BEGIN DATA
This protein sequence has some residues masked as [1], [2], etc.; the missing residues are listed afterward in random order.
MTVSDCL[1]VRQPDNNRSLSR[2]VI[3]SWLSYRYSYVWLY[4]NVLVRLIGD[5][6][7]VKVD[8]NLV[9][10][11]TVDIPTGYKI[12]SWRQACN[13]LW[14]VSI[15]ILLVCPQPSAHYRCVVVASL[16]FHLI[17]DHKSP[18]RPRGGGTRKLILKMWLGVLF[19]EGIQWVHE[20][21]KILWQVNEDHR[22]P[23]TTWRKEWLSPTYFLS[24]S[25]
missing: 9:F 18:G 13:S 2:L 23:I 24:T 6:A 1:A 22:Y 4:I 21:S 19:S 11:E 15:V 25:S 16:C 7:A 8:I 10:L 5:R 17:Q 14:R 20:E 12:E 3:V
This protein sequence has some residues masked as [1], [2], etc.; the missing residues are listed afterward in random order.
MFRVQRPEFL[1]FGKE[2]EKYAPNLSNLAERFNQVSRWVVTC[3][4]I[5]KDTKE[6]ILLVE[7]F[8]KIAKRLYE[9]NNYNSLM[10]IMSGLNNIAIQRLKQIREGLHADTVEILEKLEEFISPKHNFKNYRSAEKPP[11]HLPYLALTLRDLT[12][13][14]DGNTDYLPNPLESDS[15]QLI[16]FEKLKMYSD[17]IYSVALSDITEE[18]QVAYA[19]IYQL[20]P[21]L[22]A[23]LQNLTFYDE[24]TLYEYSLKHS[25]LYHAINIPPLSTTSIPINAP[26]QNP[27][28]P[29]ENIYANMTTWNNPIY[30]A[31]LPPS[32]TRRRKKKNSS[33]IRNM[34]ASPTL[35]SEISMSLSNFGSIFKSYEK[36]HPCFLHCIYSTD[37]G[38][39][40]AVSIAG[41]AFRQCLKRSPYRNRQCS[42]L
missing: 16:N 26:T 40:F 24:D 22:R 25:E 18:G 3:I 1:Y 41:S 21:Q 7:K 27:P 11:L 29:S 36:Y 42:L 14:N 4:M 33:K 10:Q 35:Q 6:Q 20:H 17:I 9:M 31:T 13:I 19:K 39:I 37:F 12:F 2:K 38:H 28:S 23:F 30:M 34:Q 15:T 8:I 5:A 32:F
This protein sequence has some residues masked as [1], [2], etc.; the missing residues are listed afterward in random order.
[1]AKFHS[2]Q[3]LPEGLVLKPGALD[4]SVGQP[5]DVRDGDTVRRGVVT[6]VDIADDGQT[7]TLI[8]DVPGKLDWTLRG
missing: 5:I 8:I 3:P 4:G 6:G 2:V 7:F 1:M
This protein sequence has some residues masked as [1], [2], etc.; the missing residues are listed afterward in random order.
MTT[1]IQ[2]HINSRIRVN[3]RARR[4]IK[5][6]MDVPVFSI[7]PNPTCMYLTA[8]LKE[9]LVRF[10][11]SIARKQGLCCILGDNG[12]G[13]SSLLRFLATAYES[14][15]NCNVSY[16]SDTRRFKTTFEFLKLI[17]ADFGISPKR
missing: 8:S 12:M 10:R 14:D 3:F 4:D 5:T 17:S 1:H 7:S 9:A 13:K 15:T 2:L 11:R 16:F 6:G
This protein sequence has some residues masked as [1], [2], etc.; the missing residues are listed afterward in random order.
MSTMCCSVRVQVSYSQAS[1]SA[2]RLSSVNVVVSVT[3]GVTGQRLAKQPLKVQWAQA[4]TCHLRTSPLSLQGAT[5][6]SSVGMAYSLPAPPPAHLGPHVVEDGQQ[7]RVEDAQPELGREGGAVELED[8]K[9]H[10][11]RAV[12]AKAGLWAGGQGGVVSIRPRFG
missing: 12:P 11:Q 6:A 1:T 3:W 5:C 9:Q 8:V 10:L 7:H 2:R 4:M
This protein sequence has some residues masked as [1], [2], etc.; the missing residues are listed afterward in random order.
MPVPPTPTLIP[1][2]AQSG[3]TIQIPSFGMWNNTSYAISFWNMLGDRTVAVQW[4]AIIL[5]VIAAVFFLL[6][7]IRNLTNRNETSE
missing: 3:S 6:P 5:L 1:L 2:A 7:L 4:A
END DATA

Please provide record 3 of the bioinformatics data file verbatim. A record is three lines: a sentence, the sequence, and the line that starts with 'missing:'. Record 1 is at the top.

This protein sequence has some residues masked as [1], [2], etc.; the missing residues are listed afterward in random order.
[1]AKFHS[2]Q[3]LPEGLVLKPGALD[4]SVGQP[5]DVRDGDTVRRGVVT[6]VDIADDGQT[7]TLI[8]DVPGKLDWTLRG
missing: 5:I 8:I 3:P 4:G 6:G 2:V 7:F 1:M